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Web Programming with Perl5

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Web Programming with Perl5

by Bill Middleton, Brian Deng, and
Chris Kemp

Copyright(c) 1997 by
Sams.net Publishing

FIRST EDITION



All rights reserved. No part of this book shall be reproduced, stored in a retrieval system, or transmitted by any means, electronic, mechanical, photocopying, recording, or otherwise, without written permission from the publisher. No patent liability is assumed with respect to the use of the information contained herein. Although every precaution has been taken in the preparation of this book, the publisher and author assume no responsibility for errors or omissions. Neither is any liability assumed for damages resulting from the use of the information contained herein. For information, address Sams.net Publishing, 201 W. 103rd St., Indianapolis, IN 46290.

International Standard Book Number: 1-57521-112-2

Library of Congress Catalog Card Number: 96-71503

2000 99 98 97 4 3 2 1

Interpretation of the printing code: the rightmost double-digit number is the year of the book's printing; the rightmost single-digit, the number of the book's printing. For example, a printing code of 97-1 shows that the first printing of the book occurred in 1997.

Composed in Courier, AGaramond, and MCPdigital by
Macmillan Computer Publishing

Printed in the United States of America

All terms mentioned in this book that are known to be trademarks or service marks have been appropriately capitalized. Sams.net Publishing cannot attest to the accuracy of this information. Use of a term in this book should not be regarded as affecting the validity of any trademark or service mark.

Acknowledgments


The monumental task of writing and developing this book, while keeping up with my real job, classes, and the rest of my life, would simply not have been possible without the support of many people. First, I would like to thank Grace Buechlein for giving me the opportunity to write this book and for her unswerving faith and persistence during the past few months. To Anne, Brian, Raj, and the rest of the editors who made sure that what I was writing actually made sense to someone other than myself. Special thanks go to Renaissance Internet Services, the best ISP in Huntsville, which never went down and always got my e-mails through.



Last but not least, to my family and friends who haven't seen me very much in the past few months. To my friends Jimmy Alford, Jim Anderson, Ed Landers, and Patrick Mackin, who have always supported me since I first made a computer say "Hello World." And to my parents, George and Estelle Kemp, who have always supported me in everything I do.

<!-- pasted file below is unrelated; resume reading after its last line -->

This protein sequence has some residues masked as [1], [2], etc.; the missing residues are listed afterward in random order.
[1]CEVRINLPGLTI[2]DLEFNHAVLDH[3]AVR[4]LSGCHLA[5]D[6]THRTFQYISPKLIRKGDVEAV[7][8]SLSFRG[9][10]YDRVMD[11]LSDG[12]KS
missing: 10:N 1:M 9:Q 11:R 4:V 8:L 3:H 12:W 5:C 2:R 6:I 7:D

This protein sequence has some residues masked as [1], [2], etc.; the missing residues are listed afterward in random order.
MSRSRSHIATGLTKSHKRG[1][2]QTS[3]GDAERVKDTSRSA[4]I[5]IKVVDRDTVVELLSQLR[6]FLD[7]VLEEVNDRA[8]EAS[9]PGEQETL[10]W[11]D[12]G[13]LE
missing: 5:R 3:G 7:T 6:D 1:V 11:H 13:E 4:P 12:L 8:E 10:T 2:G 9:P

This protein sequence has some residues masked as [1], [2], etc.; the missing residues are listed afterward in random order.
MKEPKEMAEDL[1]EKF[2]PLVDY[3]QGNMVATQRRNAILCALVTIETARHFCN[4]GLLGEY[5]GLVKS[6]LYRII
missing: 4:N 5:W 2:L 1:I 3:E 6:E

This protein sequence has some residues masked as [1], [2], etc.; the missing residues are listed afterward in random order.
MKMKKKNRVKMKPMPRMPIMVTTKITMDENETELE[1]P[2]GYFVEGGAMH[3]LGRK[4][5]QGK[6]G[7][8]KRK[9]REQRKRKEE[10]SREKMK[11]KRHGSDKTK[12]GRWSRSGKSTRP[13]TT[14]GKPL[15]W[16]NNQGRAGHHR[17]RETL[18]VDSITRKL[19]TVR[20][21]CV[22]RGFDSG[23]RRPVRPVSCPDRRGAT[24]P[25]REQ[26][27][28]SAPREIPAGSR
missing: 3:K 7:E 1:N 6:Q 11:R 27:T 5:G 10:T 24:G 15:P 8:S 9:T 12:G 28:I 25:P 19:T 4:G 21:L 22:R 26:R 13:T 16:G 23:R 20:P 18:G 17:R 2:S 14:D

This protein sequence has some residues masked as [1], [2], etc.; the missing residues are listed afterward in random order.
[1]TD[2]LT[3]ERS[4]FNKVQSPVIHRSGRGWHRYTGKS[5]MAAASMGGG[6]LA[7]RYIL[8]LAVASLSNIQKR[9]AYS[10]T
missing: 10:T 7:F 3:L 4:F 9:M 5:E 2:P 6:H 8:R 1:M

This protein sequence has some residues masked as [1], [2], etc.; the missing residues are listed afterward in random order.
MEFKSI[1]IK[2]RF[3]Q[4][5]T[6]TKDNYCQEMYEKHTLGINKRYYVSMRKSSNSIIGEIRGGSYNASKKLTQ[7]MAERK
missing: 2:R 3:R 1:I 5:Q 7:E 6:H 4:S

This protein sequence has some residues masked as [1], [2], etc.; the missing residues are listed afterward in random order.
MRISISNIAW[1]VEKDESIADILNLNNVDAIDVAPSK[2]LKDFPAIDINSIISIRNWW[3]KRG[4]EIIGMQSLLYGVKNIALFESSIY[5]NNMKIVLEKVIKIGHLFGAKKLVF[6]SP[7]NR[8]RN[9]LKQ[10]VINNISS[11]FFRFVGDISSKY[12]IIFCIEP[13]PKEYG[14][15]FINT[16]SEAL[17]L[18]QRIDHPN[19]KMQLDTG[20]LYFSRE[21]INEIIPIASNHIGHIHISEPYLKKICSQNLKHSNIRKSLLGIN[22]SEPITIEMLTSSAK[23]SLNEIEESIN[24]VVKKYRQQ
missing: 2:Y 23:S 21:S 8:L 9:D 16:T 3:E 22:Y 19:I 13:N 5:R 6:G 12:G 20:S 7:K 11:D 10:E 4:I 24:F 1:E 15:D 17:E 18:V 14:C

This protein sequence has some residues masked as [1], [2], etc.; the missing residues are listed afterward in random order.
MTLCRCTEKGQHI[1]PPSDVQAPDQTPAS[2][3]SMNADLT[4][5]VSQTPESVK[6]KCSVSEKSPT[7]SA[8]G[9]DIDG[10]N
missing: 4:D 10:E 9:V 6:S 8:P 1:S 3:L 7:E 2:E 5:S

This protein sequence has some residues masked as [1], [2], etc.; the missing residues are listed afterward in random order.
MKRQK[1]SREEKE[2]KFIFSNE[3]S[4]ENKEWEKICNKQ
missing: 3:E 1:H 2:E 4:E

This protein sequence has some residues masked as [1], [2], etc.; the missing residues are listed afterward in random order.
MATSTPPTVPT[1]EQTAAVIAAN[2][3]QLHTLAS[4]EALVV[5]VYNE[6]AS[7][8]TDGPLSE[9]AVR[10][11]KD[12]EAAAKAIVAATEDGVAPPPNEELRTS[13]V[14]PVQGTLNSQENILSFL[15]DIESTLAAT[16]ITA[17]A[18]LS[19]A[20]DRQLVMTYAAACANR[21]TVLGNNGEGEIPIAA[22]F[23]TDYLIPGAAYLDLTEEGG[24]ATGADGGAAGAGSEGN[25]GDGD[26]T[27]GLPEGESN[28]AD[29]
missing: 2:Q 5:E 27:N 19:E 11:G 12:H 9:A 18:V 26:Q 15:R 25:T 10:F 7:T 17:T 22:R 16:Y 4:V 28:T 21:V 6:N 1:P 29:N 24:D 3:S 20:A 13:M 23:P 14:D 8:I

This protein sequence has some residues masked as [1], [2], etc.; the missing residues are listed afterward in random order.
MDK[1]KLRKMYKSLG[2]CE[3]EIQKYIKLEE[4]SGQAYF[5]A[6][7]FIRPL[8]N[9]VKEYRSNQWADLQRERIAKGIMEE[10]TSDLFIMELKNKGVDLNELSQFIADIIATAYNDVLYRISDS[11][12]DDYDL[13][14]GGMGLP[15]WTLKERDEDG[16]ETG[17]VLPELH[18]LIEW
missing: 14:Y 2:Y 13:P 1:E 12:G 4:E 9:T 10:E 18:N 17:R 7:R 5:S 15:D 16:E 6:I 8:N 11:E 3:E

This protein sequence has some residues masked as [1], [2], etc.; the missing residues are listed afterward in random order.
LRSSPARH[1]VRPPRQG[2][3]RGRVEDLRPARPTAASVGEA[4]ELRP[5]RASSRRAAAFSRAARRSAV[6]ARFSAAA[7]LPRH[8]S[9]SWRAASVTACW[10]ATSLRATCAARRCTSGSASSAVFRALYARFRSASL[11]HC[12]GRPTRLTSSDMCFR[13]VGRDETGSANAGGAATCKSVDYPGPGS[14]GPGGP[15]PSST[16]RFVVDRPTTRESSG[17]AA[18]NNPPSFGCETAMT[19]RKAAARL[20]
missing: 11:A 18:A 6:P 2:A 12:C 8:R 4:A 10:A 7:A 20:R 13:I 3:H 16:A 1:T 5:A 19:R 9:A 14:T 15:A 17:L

And to you for buying this book. Perl5 can do almost anything, so get to it!

--Chris Kemp About the Authors Bill Middleton works as a computer scientist for Adobe Systems in San Jose, California. His primary duties include automated testing for Adobe products, for which he uses Perl extensively. He also has the privilege of working with some of the original movers and shakers of the computer era at Adobe. Prior to working at Adobe, he worked for Motorola as a UNIX systems administrator. In early 1991, Bill cofounded an Internet service provider in Dallas, Texas, one of the very first ISPs in the country, called Metronet. He holds a B.S. in math/stats, with a minor in Computer Science. Bill currently lives in Sunnyvale, CA, where he enjoys fishing, hiking, shooting pool, and drinking fine wine.

Brian Deng is a computer scientist working at Adobe Systems. He has roughly eight years of experience in computer science, mainly in the field of configuration management and test automation. Before joining Adobe, he worked at IBM as development lead on a small shrink-wrapped Windows and OS/2 product. He has a B.A. in mathematics from Earlham College.

Chris Kemp is a systems engineer at Silicon Graphics, pursuing a B.S. degree in computer engineering at the University of Alabama in Huntsville. He has written Perl5-based commerce and shopping solutions and real estate software, and is a freelance software developer and consultant. He is an avid Silicon Graphics, Amiga, and Macintosh fanatic and has experience with all major operating systems. He lists his hobbies as "writing, video production, programming, hiking, inline skating, tennis, skiing, and crashing RC helicopters."

You can reach Chris Kemp via e-mail at ckemp@ro.com or on the World Wide Web at
http://ro.com/~ckemp/. Tell Us What You Think! As a reader, you are the most important critic and commentator of our books. We value your opinion and want to know what we're doing right, what we could do better, what areas you'd like to see us publish in, and any other words of wisdom you're willing to pass our way. You can help us make strong books that meet your needs and give you the computer guidance you require.

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Note:

If you have a technical question about this book, call the technical support line at
317-581-3833.


As the publishing manager of the group that created this book, I welcome your comments. You can fax, e-mail, or write me directly to let me know what you did or didn't like about this book--as well as what we can do to make our books stronger. Here's the information:

FAX: 317-581-4669

E-mail: opsys_mgr@sams.samspublishing.com

Mail: Dean Miller
Sams.net Publishing
201 W. 103rd Street
Indianapolis, IN 4629o